Dirk Moßhammer, Marco J Roos, Andrea Kronenthaler, Gernot Lorenz, Manfred Eissler, Stefanie Joos
2011 GMS Zeitschrift für Medizinische Ausbildung  
Roos 2,3 both practical medical and basic research competencies.  ...  Therefore the aim of this article is to develop a didactic Manfred Eissler 1 and methodological concept for research-based teaching and learning based on the initial results from the block placement  ... 
doi:10.3205/zma000736 pmid:21818234 pmcid:PMC3149465 fatcat:aukhhdifkffezfhbaaabmz3xdm

The Conduit System Transports Soluble Antigens from the Afferent Lymph to Resident Dendritic Cells in the T Cell Area of the Lymph Node

Michael Sixt, Nobuo Kanazawa, Manuel Selg, Thomas Samson, Gunnel Roos, Dieter P. Reinhardt, Reinhard Pabst, Manfred B. Lutz, Lydia Sorokin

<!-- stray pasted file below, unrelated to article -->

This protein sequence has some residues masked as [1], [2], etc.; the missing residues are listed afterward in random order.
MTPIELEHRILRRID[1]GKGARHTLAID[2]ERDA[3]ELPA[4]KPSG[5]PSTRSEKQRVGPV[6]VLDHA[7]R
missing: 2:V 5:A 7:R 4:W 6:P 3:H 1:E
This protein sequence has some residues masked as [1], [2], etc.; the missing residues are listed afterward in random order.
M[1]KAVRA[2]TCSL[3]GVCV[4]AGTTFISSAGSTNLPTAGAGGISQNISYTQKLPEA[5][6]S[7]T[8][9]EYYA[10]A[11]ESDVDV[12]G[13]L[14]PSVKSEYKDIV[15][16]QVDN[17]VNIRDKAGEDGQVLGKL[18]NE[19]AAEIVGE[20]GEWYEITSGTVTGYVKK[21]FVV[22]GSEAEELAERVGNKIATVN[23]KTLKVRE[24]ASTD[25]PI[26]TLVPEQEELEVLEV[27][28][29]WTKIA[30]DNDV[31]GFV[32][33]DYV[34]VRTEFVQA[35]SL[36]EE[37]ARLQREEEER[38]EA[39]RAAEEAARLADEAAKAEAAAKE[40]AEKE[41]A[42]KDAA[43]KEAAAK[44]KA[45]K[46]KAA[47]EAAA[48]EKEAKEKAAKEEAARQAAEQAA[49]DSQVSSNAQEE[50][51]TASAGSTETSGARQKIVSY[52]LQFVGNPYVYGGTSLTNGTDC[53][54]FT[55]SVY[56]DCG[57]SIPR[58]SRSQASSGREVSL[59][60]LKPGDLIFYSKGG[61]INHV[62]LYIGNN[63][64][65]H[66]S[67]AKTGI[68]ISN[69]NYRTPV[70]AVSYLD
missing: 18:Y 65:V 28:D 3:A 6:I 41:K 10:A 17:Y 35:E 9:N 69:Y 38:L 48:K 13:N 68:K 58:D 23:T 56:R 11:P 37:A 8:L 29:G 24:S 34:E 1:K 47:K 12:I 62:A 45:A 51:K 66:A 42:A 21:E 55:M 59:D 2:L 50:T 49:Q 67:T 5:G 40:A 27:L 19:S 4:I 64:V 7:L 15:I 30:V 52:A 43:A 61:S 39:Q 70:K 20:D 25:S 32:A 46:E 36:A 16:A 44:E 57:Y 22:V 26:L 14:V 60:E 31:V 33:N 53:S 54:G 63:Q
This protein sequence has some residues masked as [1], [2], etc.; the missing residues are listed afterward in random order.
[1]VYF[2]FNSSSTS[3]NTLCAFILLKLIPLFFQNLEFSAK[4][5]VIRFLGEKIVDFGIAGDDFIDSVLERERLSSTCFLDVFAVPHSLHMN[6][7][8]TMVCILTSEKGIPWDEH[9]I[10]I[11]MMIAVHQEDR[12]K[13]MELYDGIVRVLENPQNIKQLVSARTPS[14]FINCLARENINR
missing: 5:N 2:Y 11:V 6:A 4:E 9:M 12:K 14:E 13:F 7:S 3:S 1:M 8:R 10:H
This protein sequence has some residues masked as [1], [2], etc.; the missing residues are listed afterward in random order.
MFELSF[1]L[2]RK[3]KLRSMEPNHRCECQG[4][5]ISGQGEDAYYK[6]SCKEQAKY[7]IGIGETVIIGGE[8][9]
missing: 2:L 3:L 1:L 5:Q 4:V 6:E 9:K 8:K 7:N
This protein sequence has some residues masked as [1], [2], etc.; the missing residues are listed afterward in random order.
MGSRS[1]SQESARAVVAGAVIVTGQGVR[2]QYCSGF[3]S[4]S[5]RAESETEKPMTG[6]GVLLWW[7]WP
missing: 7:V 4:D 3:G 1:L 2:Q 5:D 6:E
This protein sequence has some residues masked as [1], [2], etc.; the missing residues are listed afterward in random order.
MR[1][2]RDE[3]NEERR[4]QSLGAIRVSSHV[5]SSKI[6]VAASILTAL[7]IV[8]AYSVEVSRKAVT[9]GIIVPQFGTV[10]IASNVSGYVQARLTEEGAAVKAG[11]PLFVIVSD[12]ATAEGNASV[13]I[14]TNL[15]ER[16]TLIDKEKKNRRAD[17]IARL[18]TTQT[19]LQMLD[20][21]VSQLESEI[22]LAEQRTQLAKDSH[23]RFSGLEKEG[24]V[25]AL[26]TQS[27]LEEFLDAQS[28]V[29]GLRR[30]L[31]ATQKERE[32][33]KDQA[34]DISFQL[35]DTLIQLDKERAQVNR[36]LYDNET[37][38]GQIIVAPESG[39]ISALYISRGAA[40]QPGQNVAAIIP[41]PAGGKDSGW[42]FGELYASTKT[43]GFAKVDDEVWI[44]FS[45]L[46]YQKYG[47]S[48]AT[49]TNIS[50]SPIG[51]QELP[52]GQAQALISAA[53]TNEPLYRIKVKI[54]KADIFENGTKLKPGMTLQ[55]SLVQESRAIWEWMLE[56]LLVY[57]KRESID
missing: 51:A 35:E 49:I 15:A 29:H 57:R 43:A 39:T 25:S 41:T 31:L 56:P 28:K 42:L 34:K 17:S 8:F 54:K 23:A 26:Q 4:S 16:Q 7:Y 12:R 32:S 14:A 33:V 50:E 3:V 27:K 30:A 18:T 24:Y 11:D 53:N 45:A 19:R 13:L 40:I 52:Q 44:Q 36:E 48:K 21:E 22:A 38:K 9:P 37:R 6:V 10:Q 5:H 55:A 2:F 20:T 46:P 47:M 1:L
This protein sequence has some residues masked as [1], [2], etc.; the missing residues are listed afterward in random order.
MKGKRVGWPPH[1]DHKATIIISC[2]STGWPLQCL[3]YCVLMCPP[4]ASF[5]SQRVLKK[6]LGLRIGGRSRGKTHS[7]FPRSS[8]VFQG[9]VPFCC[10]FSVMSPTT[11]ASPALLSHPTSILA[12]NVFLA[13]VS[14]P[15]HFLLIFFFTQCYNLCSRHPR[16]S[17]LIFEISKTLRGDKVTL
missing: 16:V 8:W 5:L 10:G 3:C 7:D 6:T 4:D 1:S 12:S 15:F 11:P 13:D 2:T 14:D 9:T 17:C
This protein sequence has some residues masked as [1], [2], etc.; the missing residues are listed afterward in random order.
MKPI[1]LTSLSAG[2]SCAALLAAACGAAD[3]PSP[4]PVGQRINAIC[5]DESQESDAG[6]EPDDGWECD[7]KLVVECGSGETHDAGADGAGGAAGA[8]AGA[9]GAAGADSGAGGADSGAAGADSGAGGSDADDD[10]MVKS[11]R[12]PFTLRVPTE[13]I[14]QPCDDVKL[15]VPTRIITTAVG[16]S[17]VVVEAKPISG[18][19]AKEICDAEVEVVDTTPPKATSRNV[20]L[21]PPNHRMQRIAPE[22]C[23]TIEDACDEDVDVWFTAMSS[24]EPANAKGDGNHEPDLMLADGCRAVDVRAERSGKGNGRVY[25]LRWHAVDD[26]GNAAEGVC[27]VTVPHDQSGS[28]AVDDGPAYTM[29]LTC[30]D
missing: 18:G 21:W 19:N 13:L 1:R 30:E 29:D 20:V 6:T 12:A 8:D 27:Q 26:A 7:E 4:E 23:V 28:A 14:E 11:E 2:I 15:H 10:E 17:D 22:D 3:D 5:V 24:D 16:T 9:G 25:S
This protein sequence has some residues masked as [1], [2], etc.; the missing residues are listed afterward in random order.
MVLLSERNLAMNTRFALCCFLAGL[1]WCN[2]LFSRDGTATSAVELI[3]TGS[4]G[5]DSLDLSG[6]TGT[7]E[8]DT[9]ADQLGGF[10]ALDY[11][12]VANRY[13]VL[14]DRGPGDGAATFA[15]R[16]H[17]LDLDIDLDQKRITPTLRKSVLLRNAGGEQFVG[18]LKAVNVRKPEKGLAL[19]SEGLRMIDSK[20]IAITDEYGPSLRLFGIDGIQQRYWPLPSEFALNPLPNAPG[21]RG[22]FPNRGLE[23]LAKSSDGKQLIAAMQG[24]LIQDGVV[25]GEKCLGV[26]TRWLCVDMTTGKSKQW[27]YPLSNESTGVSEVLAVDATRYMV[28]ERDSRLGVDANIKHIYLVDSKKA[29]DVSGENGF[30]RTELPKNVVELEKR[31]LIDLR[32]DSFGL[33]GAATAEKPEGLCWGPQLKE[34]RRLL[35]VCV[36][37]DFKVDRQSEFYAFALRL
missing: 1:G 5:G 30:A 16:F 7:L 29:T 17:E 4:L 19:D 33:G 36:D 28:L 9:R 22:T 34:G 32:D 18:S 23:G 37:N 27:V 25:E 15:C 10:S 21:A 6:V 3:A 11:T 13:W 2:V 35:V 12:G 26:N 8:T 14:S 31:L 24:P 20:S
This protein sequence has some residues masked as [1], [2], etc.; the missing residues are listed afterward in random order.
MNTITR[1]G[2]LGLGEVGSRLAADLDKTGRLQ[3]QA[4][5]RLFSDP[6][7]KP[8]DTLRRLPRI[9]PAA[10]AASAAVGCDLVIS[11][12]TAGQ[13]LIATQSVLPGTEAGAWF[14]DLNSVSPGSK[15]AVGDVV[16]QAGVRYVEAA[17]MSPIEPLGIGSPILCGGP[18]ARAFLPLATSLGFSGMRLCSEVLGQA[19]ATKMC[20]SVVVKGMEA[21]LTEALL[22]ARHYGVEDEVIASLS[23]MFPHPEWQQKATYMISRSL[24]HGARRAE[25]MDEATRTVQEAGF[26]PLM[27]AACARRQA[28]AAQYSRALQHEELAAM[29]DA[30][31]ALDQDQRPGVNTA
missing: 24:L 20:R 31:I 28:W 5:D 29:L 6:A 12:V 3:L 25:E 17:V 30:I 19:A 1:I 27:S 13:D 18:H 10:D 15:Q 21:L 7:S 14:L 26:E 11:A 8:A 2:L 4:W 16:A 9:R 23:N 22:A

2005 Immunity  
can phagocytose antigens and, subsequently, traffic via 22185 Lund the afferent lymphatics into the T cell area of the draining Sweden lymph node to initiate immune responses (Cavanagh 2 Department of Dermatology and Von Andrian, 2002; Manickasingham and Reis e University of Erlangen Sousa, 2001; Randolph, 2001). This pathway is well char-91052 Erlangen acterized, and there is recent evidence that steady state Germany migration of DC into the lymph node also occurs in 3 Department of